More and bloodier wars in world: 180 thousand victims in 2014
The data from the International Institute of Strategic Studies show a 60%increase of victims of world conflicts over the past two years. The bloodiest war in Syria. In 2013 wars displaced 50 million people in the world: this figure had not been reached since WWII.
Rome (AsiaNews) - The number of deaths caused by the wars in the world grew by 60% in the last two years. The victims, totaled 180 thousand in 2014, while in 2012 there were 110 thousand. Although the number of conflicts has declined, the fighting is more violent, and often takes place in urban areas.
This is what emerges from the data published by the International Institute for Strategic Studies (IISS), who stress that Syria alone in the last year has seen 70 thousand people die (200 thousand since the beginning of the conflict in 2011).
Episodes of conflict have decreased from 63 in 2008 to 42 last year. This is due to the fact that some countries at risk of civil war such as Colombia and the Philippines seem on track to reaching peaceful resolutions.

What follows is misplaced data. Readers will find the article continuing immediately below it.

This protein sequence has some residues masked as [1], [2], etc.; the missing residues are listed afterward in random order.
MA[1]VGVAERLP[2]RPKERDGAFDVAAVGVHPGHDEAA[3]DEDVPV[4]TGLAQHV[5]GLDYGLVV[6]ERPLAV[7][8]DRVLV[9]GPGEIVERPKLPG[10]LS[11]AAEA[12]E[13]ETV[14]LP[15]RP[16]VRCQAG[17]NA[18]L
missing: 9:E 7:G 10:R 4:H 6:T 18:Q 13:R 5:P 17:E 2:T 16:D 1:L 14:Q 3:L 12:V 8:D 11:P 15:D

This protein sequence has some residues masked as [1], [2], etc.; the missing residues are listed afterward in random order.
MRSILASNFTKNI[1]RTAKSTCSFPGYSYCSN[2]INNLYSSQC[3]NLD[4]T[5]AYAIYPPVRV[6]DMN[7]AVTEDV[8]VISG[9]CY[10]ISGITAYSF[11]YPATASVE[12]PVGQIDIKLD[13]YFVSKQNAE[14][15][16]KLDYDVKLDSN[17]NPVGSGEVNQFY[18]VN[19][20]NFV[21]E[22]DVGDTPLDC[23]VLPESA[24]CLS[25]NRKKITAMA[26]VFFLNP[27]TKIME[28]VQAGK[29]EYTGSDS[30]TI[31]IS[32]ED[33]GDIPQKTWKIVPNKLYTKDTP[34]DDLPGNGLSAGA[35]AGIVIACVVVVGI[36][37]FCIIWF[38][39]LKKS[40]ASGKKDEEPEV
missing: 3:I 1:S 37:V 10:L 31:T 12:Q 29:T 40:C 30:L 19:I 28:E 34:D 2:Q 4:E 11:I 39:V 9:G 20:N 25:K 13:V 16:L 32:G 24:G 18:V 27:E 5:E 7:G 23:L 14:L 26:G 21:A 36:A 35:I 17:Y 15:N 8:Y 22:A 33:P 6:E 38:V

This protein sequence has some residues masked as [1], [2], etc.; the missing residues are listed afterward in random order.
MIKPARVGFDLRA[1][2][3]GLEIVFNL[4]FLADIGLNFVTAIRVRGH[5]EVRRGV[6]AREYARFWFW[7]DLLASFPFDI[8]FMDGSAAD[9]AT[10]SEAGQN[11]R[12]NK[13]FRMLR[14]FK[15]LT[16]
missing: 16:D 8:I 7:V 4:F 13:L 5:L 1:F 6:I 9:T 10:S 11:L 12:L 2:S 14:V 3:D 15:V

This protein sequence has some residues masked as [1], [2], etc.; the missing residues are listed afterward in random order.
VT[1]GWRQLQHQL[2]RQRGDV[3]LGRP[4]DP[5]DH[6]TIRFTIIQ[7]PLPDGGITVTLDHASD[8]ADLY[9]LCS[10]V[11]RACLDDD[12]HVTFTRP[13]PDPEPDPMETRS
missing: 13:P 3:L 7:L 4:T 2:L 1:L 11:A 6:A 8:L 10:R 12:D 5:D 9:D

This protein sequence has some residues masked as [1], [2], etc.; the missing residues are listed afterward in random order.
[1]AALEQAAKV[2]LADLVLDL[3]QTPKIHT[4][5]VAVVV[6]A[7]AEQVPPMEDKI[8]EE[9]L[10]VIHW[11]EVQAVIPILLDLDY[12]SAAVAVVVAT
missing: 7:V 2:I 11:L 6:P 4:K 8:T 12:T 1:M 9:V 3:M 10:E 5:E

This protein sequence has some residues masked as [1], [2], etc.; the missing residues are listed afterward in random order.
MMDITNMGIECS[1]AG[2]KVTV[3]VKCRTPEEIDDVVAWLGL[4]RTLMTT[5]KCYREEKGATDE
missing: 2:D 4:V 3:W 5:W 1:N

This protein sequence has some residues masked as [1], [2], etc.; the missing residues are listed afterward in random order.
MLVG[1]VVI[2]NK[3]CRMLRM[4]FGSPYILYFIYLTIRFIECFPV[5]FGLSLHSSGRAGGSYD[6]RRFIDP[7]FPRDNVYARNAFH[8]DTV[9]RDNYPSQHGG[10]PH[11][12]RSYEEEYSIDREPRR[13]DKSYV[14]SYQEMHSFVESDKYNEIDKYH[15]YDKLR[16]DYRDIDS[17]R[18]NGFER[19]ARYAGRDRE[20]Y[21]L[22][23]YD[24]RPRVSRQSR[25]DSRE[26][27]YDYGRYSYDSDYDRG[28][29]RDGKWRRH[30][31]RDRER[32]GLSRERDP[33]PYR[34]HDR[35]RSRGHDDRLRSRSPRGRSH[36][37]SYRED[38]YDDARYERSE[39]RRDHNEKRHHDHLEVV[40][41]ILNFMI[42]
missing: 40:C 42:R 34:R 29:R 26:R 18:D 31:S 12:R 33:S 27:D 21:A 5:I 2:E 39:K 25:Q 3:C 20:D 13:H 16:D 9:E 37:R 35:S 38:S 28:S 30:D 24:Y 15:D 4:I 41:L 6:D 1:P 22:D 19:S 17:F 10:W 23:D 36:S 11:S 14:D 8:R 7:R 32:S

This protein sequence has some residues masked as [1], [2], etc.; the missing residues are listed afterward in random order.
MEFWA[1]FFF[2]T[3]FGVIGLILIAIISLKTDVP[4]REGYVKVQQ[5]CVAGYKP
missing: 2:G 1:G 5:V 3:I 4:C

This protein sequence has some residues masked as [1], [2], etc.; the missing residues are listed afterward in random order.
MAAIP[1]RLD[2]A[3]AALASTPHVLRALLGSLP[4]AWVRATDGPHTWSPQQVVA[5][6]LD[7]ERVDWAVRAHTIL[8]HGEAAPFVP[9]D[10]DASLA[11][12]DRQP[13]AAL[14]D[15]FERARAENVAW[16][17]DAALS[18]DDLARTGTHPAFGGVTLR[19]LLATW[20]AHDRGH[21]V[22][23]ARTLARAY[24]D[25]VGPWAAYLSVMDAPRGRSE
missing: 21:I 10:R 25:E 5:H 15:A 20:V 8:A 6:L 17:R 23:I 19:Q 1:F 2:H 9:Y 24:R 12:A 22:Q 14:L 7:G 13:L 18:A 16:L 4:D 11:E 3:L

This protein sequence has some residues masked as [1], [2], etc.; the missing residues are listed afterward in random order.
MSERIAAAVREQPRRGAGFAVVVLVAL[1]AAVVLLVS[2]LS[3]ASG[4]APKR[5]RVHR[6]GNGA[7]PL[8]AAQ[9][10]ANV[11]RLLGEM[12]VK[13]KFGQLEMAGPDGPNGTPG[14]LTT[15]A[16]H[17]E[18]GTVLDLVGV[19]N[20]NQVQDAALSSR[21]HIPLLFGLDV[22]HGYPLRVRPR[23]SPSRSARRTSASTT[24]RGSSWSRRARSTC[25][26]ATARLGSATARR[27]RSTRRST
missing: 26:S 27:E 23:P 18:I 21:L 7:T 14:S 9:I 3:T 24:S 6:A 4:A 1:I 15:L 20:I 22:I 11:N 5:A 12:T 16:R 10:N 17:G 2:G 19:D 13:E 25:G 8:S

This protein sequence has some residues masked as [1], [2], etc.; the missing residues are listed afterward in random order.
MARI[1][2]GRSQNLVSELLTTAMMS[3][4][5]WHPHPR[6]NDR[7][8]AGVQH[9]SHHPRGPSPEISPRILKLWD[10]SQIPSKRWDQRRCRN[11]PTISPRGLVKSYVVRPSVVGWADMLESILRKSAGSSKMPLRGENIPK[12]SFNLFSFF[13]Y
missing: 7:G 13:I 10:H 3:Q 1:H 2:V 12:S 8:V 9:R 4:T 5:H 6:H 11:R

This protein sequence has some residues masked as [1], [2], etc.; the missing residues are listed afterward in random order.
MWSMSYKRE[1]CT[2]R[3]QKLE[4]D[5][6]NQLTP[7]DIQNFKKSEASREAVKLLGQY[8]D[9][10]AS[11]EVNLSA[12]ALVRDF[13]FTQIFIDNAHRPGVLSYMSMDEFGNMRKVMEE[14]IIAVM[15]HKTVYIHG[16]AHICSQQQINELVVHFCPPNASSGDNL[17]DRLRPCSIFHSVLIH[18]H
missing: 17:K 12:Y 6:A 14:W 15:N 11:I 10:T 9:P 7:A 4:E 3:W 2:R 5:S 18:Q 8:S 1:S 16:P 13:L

The IISS study says that the increase of the victims is caused by the "inexorable growth in the intensity of violence", led by the jihadist wars in the Arab world, including attacks of the Islamic State in settlements as Mosul and Tikrit.
According to Nigel Inkster, Director of Studies in international threats and political risk at IISS, the most serious problem is that "conflicts occur more often in cities, and by definition therefore encourage a greater number of civilian casualties."
According to the IISS, the Syrian conflict has caused 3.4 million refugees, 1.4 of which in the last year alone. The UN figures report that in 2013 there were more than 50 million displaced persons in the world. It is the first time that figure has been reached since the Second World War.
After Syria, the country where most people were killed in 2014 was Iraq (18 thousand), the third Mexico with clashes between rival gangs (15 thousand). In Afghanistan there were 7,500 victims; Ukraine 4.5000. Despite these numbers, Inker says that "the portrait of 2014 is inconsistent, because there are promising signs of hope for improvement, even if the levels of violence remain high." Shared from AsiaNews IT